Bike commuting pants. Not shorts or capris, but real pants that look polished and professional. Dozens of companies offer them for men, but if you’re female, the pickings are pretty slim. The good news is that they do actually exist (don’t think this was true 5 years ago). Here are your spring 2013 options in one convenient location.
First, what makes a commuter pant? Generally, these are designed to be something you would actually wear both to a meeting and on an urban commute. I value sweat-wicking fabric, non-chafing seams, and a lack of reflective stuff in obvious places. I prize this kind of clothing – not having to change clothes saves me at least 10 minutes every morning. I could just bike slower, but I really really like going fast.
1. Outlier Women’s Daily Riding Pant – $225
These slim leg pants have generated quite the buzz in the blogosphere since being introduced in 2011. Reviews, both by friends here in Minneapolis and on the internet, have been pretty positive, though everyone I know who owns these got some kind of miraculous deal. Notable features include the lack of reflective stuff and logos, Schoeller water and abrasion-resistant fabric, and a reinforced butt. As far as I can tell, the only thing not ideal about this product is the $225 price tag (up from $180 last season). Outlier also recently introduced a jeans style Dungaree pant.
2. Betabrand Women’s Bike to Work Pants – $108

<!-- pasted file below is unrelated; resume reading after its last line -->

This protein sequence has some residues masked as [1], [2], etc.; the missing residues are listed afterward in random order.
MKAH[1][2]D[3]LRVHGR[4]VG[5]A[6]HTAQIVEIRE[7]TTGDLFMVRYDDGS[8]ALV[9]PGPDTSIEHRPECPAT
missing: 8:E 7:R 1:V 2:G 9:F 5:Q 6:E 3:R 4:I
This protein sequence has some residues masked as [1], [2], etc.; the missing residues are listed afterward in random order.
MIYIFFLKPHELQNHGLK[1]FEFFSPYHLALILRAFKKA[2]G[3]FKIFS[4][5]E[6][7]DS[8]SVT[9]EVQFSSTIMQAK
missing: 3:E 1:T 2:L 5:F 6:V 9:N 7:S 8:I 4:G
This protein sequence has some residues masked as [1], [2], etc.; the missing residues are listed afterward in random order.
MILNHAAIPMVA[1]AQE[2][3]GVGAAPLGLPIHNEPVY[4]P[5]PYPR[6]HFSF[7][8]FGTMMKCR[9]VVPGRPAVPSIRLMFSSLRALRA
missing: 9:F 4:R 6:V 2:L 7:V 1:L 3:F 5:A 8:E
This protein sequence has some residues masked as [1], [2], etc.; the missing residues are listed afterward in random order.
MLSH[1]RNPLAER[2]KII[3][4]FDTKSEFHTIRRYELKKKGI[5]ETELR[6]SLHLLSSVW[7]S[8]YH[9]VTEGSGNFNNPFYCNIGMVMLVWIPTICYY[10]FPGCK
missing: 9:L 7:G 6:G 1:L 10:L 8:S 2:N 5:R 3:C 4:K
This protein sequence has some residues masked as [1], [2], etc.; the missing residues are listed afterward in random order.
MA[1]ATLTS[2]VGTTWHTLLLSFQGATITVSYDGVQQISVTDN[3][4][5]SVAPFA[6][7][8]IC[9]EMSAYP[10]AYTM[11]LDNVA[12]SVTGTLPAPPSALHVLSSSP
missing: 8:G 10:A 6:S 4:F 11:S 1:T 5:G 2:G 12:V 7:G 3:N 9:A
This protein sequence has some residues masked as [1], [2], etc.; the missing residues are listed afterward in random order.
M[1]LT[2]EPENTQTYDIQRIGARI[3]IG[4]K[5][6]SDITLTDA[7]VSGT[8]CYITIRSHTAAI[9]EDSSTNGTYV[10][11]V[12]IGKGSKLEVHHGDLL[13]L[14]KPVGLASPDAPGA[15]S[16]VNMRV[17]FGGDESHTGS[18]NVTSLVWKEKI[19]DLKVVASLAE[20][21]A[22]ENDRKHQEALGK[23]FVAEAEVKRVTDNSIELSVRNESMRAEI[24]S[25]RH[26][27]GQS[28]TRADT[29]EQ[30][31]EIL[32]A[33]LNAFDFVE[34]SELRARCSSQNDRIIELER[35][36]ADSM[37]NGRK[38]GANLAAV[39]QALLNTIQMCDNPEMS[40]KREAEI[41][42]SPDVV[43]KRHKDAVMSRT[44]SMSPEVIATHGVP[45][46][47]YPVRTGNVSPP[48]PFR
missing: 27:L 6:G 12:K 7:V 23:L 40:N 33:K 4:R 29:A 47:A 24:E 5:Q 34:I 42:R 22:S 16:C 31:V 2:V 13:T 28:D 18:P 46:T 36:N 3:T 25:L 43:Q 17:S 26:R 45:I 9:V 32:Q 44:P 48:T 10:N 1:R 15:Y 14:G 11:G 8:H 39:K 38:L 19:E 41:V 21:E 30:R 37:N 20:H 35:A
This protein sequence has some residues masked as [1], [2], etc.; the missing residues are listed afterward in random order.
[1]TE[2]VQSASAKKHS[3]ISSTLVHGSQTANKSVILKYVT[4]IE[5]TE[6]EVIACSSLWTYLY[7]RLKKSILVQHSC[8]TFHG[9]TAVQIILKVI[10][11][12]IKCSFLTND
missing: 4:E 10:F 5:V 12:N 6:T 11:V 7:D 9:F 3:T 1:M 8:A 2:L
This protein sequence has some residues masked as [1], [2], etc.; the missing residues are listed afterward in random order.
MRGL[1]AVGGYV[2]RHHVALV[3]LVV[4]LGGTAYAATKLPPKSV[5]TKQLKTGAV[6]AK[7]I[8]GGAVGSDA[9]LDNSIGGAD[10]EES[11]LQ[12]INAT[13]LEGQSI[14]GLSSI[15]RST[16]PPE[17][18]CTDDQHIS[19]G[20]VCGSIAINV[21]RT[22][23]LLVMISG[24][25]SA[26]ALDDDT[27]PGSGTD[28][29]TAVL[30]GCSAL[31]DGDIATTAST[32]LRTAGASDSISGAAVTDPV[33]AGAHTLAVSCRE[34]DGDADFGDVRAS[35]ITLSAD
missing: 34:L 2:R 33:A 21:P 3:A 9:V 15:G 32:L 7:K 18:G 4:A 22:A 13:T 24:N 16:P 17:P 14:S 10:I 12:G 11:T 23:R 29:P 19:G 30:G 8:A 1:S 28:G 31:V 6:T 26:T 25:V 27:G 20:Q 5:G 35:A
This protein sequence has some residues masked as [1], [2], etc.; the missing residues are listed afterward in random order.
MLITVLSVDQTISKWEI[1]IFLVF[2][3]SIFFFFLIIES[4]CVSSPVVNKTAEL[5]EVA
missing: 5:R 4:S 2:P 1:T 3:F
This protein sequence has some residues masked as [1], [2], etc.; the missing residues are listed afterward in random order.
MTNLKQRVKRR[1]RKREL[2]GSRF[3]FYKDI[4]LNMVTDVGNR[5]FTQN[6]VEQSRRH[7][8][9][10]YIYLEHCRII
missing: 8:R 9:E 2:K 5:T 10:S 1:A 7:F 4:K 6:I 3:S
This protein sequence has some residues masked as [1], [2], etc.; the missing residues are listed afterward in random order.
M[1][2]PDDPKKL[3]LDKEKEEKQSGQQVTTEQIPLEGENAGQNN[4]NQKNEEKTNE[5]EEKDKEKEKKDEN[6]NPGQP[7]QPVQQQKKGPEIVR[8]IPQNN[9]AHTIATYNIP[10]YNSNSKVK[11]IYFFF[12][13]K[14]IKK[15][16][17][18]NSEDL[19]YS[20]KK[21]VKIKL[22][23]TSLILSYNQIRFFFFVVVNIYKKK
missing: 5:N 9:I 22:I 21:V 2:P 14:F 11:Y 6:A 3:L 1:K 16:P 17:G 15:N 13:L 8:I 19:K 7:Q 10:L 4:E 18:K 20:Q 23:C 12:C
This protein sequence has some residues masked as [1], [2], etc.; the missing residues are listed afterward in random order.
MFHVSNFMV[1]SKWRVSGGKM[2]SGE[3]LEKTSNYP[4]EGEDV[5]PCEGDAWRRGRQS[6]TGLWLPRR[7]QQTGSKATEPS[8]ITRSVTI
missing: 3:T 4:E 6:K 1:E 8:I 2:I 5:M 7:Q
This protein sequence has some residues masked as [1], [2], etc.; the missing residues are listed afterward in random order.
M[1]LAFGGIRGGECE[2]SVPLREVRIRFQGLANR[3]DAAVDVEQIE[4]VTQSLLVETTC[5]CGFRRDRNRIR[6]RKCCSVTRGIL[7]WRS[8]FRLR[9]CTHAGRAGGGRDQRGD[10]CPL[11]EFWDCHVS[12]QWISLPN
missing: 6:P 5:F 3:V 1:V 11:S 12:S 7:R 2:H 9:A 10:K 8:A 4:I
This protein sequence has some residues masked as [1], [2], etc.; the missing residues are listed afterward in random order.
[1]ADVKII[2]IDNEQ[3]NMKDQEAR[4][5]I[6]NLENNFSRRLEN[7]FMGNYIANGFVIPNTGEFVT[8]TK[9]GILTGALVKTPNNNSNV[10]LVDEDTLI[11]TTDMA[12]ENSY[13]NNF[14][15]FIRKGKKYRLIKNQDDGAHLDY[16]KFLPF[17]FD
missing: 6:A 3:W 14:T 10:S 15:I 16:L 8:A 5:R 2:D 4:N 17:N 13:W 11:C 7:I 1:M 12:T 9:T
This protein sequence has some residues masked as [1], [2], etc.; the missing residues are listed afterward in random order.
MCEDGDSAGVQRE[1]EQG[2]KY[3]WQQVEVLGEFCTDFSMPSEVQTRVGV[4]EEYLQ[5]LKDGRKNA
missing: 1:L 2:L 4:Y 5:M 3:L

This San Fran based company makes stretch cotton commuter pants with reflective tape on the inside of the pant cuff (for rolling up when you’re outside) and a reflective back pocket flap that can be tucked in for the office. They’ve got a reinforced crotch and a higher back to eliminate gaping, and have also gotten pretty good reviews. I do question the use of cotton in otherwise very bike-centric product – I like to bike fast and cotton makes me feel clammy and gross because it doesn’t dry very fast.
3. Visser Proof NY Pant – $180
These appear to be similar to the Outlier Daily Riding Pant – Schoeller fabric, stretch, slim cut. There’s no mention on their website of a reinforced rear, though. I’m perplexed by the fact that they brag about false pockets. I demand real pockets! This is a new product, and reviews are scarce. The only one I found is non-bike related, but positive. At $180, you’ll save $45 off the Outlier version.
I haven’t purchased any of these yet. My idea of spending a lot of money on clothes has been shopping at a consignment store instead of thrifting. Yet I fantasize about cute, well-cut, well-made clothes crafted from amazing technical fabrics. Maybe someday I’ll take the plunge. In the meanwhile, I’m stalking sweat-wicking but not bike-specific pants (like some from Lole) on sale websites.
I want to see Endura, Levi’s, Nau, and the dozen or so other companies with dedicated men’s commuter lines engage in a little gender parity. Women’s styles are often sold out of popular colors and sizes, so clearly there’s room in the market, especially if you can make something that costs less than $100. While I’ve been managing to get myself to work on a bike and look nice without $180 pants, I am frustrated by the non-functionality of most professional clothing designed for women (such as pockets so small they can barely hold chapstick). Dreaming of a day when my performance clothes and my dress clothes are the same clothes.
September 2013 UPDATE: REI recently released a women’s specific bike jean for $79.50. This makes me feel like the active wear industry might be hearing our collective cries of frustration!